KPN rings up telecom sector’s first sustainability-linked bond

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Issuer picks Scope 3 emissions as focus but LBO target history keeps order book slim

Koninklijke KPN, the Dutch telecoms company, picked the most challenging of all emission sources to tie to its debut sustainability-linked bond on Monday, as it looks to become net zero across all three emissions Scopes by 2040.

The issuer, rated Baa3/BBB/BBB, opened books on its 12 year (November 2033) sustainability-linked bond at 100bp over mid-swaps for an expected €500m. Barclays, BNP Paribas, Deutsche Bank, ING and SMBC Nikko ran the trade.

KPN took the unusual step of focusing on Scope 3 emissions; those created indirectly from business operations. Scopes 1 and 2 are more often chosen for KPIs in SLBs, but KPN is already climate-neutral on those metrics. KPN is the first SLB issuer from the telecoms sector although Deutsche Telekom has published a sustainability-linked framework.

“Scope 3 emissions in our value chain represent the majority of KPN’s total emissions and therefore we have selected this as the single KPI in our framework,” said Jan-Maarten van Osch, vice-president, corporate treasury, at KPN. “In our view, Scope 3 emissions are material to a sustainability and business strategy.”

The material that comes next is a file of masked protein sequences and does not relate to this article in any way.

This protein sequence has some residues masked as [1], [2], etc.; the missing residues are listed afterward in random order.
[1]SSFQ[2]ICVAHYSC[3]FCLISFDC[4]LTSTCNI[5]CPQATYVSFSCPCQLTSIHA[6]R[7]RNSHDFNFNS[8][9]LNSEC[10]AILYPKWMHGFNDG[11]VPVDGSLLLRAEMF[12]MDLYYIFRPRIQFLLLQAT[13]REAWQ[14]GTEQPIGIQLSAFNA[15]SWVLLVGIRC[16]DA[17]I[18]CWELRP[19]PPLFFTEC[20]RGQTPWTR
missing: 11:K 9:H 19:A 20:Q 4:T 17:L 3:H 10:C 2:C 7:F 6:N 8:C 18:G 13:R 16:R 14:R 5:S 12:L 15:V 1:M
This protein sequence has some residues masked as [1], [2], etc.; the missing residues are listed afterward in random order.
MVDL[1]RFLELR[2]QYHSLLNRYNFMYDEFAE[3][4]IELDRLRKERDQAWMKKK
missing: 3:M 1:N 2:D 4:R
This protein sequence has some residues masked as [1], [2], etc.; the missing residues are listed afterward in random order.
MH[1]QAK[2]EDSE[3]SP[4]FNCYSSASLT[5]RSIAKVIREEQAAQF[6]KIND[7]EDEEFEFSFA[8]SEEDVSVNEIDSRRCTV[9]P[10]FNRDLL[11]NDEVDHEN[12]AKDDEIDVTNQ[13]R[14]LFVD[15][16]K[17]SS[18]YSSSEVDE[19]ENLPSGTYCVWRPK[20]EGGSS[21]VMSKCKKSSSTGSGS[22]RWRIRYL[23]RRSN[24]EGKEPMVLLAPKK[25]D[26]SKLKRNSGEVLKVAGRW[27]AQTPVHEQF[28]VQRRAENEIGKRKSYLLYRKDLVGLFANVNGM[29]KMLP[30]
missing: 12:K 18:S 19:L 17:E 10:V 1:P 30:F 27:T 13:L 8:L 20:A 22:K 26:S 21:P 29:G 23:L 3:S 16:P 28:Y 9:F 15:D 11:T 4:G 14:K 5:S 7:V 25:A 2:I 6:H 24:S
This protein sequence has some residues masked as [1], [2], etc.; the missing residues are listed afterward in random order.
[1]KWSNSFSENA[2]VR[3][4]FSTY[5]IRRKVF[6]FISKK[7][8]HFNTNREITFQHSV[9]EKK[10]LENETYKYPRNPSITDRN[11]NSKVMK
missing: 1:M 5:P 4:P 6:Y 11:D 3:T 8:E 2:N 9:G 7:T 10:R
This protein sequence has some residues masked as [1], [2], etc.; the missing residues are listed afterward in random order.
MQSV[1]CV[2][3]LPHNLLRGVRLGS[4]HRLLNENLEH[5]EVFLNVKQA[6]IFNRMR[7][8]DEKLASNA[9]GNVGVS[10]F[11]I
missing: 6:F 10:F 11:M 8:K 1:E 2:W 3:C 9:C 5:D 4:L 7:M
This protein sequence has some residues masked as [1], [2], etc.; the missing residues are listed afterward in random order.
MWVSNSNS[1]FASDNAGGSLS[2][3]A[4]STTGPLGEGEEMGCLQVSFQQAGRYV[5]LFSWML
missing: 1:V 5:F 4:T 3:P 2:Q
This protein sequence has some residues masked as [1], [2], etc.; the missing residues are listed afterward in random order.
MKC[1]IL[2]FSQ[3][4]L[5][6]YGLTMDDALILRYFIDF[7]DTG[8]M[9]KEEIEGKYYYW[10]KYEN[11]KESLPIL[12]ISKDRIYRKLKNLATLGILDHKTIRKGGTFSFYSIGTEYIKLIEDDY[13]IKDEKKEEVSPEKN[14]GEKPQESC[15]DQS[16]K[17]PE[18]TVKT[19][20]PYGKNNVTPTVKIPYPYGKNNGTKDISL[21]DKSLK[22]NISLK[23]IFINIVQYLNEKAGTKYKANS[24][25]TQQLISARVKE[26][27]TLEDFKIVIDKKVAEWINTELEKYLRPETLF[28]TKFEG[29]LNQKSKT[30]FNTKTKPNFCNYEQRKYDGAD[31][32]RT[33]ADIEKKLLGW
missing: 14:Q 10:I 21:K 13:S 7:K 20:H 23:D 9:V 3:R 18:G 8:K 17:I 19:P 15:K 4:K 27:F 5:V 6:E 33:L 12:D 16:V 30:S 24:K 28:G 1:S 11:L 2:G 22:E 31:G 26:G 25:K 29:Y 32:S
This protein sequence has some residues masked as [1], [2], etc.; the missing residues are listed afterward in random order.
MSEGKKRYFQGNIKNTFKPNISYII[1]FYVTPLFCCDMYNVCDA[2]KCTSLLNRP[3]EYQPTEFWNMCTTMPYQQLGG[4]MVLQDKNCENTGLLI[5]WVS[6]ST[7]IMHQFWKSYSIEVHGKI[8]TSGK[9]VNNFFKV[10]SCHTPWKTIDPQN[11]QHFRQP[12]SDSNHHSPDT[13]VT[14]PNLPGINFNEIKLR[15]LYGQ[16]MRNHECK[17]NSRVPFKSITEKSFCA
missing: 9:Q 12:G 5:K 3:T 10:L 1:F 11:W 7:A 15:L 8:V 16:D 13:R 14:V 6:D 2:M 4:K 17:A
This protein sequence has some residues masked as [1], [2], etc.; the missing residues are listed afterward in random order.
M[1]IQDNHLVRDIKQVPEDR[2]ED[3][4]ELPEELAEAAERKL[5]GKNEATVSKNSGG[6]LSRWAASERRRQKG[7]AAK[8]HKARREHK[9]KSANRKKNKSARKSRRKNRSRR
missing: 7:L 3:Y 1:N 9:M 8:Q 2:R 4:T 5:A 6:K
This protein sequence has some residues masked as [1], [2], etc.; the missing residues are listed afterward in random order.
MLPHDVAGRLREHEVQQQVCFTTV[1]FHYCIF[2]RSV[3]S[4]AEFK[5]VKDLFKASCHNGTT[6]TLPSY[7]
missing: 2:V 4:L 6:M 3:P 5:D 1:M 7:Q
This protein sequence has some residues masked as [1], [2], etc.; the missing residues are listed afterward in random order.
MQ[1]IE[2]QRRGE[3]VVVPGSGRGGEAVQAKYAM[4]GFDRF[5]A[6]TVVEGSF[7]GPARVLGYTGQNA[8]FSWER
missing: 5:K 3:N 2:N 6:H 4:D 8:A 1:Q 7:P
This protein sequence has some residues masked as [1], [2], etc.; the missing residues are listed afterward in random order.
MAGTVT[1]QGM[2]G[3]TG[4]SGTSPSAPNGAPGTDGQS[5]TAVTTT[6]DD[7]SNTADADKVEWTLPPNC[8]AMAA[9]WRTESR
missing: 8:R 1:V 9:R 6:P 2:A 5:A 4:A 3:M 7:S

Scope 3 emissions are seen as the most difficult to tackle, as a company has the least control over them. The greenhouse gas emissions of suppliers and customers fall under Scope 3 emissions.

Cutting by 30%

In particular, KPN needs to cut its Scope 3 emissions by 30% by 2030 against a 2014 baseline. If it does not, the coupon on the notes will rise by 37.5bp from November 2031 until maturity. This is higher than the 25bp increase that many see as industry standard. “Investors don’t care that much,” said a lead. “But it optically looks better.”

This means that rather than change its own practices, KPN must put pressure on other entities to change theirs.

“We engage with suppliers in the carbon reduction value chain,” said Jeroen Cox, strategic lead, energy and environment, at KPN, who added that the company’s Scope 3 emissions targets had been approved by the Science-Based Targets Initiative. “This year we increased our ambition to become net zero for Scopes 1, 2 and 3 by 2040.”

Investors liked the deal enough for KPN to increase it from an expected €500m to €700m and price it at 77bp over mid-swaps. Fair value was somewhere around 75bp over mid-swaps. The main reference point was KPN’s 2032s, spotted in the mid-70s.

“They saved 2bp with the sustainability-linked structure,” said the banker at one of the leads.

Nonetheless, the book was lacklustre, ending at €1.1bn, having passed €1.5bn earlier in the process.

“It’s not a credit story for everybody,” said the banker, in reference to the company having been targeted for leveraged buyouts in the last year. “People won’t just buy it for the sake of it, which is reflected in the final book size.”

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